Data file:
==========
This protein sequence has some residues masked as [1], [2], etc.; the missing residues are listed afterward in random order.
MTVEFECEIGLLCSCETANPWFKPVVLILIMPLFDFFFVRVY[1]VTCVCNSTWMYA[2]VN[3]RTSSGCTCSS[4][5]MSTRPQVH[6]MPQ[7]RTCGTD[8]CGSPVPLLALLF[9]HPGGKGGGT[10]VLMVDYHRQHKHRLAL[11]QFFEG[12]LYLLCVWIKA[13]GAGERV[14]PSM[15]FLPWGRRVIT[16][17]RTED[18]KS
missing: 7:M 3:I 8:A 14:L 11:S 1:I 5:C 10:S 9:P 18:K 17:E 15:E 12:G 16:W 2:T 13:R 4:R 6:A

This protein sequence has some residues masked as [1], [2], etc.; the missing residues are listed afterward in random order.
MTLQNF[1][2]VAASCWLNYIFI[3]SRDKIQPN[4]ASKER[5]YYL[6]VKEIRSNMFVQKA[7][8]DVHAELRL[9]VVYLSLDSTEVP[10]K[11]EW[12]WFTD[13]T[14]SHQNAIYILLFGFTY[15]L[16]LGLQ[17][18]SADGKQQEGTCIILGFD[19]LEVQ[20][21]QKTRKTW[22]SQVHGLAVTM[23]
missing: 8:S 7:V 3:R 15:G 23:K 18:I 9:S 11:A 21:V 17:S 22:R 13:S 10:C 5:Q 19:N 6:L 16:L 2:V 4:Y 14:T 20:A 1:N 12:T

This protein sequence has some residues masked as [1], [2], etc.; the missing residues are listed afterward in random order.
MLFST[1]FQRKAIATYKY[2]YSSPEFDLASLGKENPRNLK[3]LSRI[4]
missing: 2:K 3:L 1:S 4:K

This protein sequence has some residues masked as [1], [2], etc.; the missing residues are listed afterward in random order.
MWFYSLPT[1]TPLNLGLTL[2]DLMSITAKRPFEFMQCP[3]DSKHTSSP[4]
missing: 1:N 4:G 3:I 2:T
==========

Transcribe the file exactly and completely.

This protein sequence has some residues masked as [1], [2], etc.; the missing residues are listed afterward in random order.
MTVEFECEIGLLCSCETANPWFKPVVLILIMPLFDFFFVRVY[1]VTCVCNSTWMYA[2]VN[3]RTSSGCTCSS[4][5]MSTRPQVH[6]MPQ[7]RTCGTD[8]CGSPVPLLALLF[9]HPGGKGGGT[10]VLMVDYHRQHKHRLAL[11]QFFEG[12]LYLLCVWIKA[13]GAGERV[14]PSM[15]FLPWGRRVIT[16][17]RTED[18]KS
missing: 7:M 3:I 8:A 14:L 11:S 1:I 5:C 10:S 9:P 18:K 17:E 15:E 12:G 16:W 2:T 13:R 4:R 6:A

This protein sequence has some residues masked as [1], [2], etc.; the missing residues are listed afterward in random order.
MTLQNF[1][2]VAASCWLNYIFI[3]SRDKIQPN[4]ASKER[5]YYL[6]VKEIRSNMFVQKA[7][8]DVHAELRL[9]VVYLSLDSTEVP[10]K[11]EW[12]WFTD[13]T[14]SHQNAIYILLFGFTY[15]L[16]LGLQ[17][18]SADGKQQEGTCIILGFD[19]LEVQ[20][21]QKTRKTW[22]SQVHGLAVTM[23]
missing: 8:S 7:V 3:R 15:G 23:K 18:I 9:S 11:A 21:V 17:S 22:R 13:S 10:C 5:Q 19:N 6:L 16:L 2:V 4:Y 14:T 20:A 1:N 12:T

This protein sequence has some residues masked as [1], [2], etc.; the missing residues are listed afterward in random order.
MLFST[1]FQRKAIATYKY[2]YSSPEFDLASLGKENPRNLK[3]LSRI[4]
missing: 2:K 3:L 1:S 4:K

This protein sequence has some residues masked as [1], [2], etc.; the missing residues are listed afterward in random order.
MWFYSLPT[1]TPLNLGLTL[2]DLMSITAKRPFEFMQCP[3]DSKHTSSP[4]
missing: 1:N 4:G 3:I 2:T